At Microsoft NERD on Thursday, some of the best up-and-coming local startups stepped onto the stage at the 1776 Challenge Cup and pitched their visions on how to improve the world.
1776 is a global incubator and seed fund started in Washington, D.C., that supports startups with a focus in four “greater good” fields: health, education, transportation/civic tech, and energy. It also runs pitch contests in 16 cities across 11 countries, with the winners — one for each category — heading to D.C. in May for the 1776’s Challenge Festival global pitch contest final.
Many of the companies have already honed their skills by pitching at MassChallenge, while others were obviously pitching for their first time and their nerves were on full display. The ideas were standout, ranging from radical surgical technologies, to a monthly subscription book service for children, to affordable solar panels for home use.
“You really saw a lot of Boston’s DNA, especially with the health care companies,” Evan Burfield, co-founder of 1776, said of the pitches for the event. “And it was great to see the interesting, complex issues that people are tackling.”
After 25 one-minute pitches, the panel of judges that included Bobbie Charlton of MassInnovation Nights, Matthew Peterson of Teach for America, Chris Osgood from the City of Boston’s New Urban Mechanics team, the US Department of Energy’s Matthew Kane, and others, narrowed the startups down to eight, two from each category. The eight finalists gave a five-minute pitch, then answered questions from the judges before the four winners were selected.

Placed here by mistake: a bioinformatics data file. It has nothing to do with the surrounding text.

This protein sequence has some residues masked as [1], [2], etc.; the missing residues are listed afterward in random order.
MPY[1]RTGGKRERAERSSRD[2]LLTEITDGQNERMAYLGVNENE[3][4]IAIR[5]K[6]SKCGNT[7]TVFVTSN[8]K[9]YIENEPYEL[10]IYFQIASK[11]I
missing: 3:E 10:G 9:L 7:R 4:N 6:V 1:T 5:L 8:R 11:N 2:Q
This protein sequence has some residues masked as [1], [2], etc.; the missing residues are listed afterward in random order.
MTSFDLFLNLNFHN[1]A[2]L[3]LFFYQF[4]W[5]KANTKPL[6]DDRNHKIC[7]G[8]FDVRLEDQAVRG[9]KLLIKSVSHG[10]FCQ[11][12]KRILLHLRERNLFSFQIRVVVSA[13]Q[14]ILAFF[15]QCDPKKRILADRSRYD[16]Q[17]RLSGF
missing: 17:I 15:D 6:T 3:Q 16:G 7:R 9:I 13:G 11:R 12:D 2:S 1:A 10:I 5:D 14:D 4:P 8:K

“The night was a great testament to the Boston business community,” Burfield said. “It was awesome to see the diversity of competitors. You saw a lot of different people from a lot of different backgrounds, which was really exciting.”
The winners were:
Energy: Orco Power
This Colombia-founded company looks to minimize the environmental impact of oil through a chemical process that allows refinery and drilling sites to use the fuels collected on site for machinery. The company beat out WrightGrid.
Fluid-Screen has developed a quick and reliable way to detect bacteria in fluids, and can be used for municipal water supplies, medical applications, and food processing. Diabetes-monitoring system Admetsys was the runner-up.
MassChallenge company OpportunitySpace locates unused land owned by cities and government and helps them sell, rent, or find ways to reuse the space. It was selected ahead of valet service Zwayo.